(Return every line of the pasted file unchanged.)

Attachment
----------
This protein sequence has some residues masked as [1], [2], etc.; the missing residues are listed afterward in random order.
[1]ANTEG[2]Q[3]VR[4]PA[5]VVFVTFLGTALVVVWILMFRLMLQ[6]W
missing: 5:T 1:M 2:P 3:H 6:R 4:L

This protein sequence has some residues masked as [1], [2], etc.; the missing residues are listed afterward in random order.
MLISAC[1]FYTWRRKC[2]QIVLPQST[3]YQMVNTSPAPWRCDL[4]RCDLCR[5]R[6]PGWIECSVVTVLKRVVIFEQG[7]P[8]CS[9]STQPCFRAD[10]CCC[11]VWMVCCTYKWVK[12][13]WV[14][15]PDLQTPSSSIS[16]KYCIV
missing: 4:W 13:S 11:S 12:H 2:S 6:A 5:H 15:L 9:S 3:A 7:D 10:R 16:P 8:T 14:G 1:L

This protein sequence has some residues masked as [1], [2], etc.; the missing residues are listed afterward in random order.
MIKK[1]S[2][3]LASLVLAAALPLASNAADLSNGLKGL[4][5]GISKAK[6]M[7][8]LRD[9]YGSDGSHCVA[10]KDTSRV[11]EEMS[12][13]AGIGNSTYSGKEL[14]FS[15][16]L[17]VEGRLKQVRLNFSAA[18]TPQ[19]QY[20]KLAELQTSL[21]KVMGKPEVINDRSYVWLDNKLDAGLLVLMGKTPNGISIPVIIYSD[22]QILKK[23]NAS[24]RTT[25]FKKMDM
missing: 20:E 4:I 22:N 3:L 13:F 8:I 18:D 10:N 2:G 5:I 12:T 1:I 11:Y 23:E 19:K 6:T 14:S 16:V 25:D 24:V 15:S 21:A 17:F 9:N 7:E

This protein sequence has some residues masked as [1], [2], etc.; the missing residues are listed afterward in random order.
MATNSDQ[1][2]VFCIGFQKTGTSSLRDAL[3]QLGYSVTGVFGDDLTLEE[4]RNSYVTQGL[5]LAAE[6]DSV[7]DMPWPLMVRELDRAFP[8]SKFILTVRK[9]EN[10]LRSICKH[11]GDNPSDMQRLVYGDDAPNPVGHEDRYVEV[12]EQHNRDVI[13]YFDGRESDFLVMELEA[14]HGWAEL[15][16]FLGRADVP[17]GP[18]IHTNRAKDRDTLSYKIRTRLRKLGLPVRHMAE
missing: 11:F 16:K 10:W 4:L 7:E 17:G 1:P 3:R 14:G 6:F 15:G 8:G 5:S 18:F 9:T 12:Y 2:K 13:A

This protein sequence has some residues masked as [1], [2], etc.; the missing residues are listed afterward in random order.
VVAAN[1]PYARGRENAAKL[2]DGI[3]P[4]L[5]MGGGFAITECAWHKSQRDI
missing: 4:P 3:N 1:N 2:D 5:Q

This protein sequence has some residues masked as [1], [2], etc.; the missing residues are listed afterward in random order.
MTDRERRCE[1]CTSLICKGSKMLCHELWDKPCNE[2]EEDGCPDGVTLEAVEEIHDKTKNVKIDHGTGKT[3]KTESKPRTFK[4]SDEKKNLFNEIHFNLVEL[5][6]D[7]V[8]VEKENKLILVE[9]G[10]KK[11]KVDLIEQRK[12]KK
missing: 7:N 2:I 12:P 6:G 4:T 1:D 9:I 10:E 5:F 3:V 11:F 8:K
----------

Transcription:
This protein sequence has some residues masked as [1], [2], etc.; the missing residues are listed afterward in random order.
[1]ANTEG[2]Q[3]VR[4]PA[5]VVFVTFLGTALVVVWILMFRLMLQ[6]W
missing: 5:T 1:M 2:P 3:H 6:R 4:L

This protein sequence has some residues masked as [1], [2], etc.; the missing residues are listed afterward in random order.
MLISAC[1]FYTWRRKC[2]QIVLPQST[3]YQMVNTSPAPWRCDL[4]RCDLCR[5]R[6]PGWIECSVVTVLKRVVIFEQG[7]P[8]CS[9]STQPCFRAD[10]CCC[11]VWMVCCTYKWVK[12][13]WV[14][15]PDLQTPSSSIS[16]KYCIV
missing: 4:W 13:S 11:S 12:H 2:S 6:A 5:H 15:L 9:S 3:A 7:D 10:R 16:P 8:T 14:G 1:L

This protein sequence has some residues masked as [1], [2], etc.; the missing residues are listed afterward in random order.
MIKK[1]S[2][3]LASLVLAAALPLASNAADLSNGLKGL[4][5]GISKAK[6]M[7][8]LRD[9]YGSDGSHCVA[10]KDTSRV[11]EEMS[12][13]AGIGNSTYSGKEL[14]FS[15][16]L[17]VEGRLKQVRLNFSAA[18]TPQ[19]QY[20]KLAELQTSL[21]KVMGKPEVINDRSYVWLDNKLDAGLLVLMGKTPNGISIPVIIYSD[22]QILKK[23]NAS[24]RTT[25]FKKMDM
missing: 20:E 4:I 22:N 3:L 13:F 8:I 18:D 10:N 2:G 5:I 12:T 1:I 11:Y 23:E 19:K 6:T 14:S 16:V 25:D 24:V 15:S 21:A 17:F 9:N 7:E

This protein sequence has some residues masked as [1], [2], etc.; the missing residues are listed afterward in random order.
MATNSDQ[1][2]VFCIGFQKTGTSSLRDAL[3]QLGYSVTGVFGDDLTLEE[4]RNSYVTQGL[5]LAAE[6]DSV[7]DMPWPLMVRELDRAFP[8]SKFILTVRK[9]EN[10]LRSICKH[11]GDNPSDMQRLVYGDDAPNPVGHEDRYVEV[12]EQHNRDVI[13]YFDGRESDFLVMELEA[14]HGWAEL[15][16]FLGRADVP[17]GP[18]IHTNRAKDRDTLSYKIRTRLRKLGLPVRHMAE
missing: 11:F 16:K 10:W 4:L 7:E 17:G 1:P 3:R 14:G 6:F 15:G 8:G 5:S 18:F 9:T 12:Y 2:K 13:A

This protein sequence has some residues masked as [1], [2], etc.; the missing residues are listed afterward in random order.
VVAAN[1]PYARGRENAAKL[2]DGI[3]P[4]L[5]MGGGFAITECAWHKSQRDI
missing: 4:P 3:N 1:N 2:D 5:Q

This protein sequence has some residues masked as [1], [2], etc.; the missing residues are listed afterward in random order.
MTDRERRCE[1]CTSLICKGSKMLCHELWDKPCNE[2]EEDGCPDGVTLEAVEEIHDKTKNVKIDHGTGKT[3]KTESKPRTFK[4]SDEKKNLFNEIHFNLVEL[5][6]D[7]V[8]VEKENKLILVE[9]G[10]KK[11]KVDLIEQRK[12]KK
missing: 7:N 2:I 12:P 6:G 4:T 1:D 9:I 10:E 5:F 3:V 11:F 8:K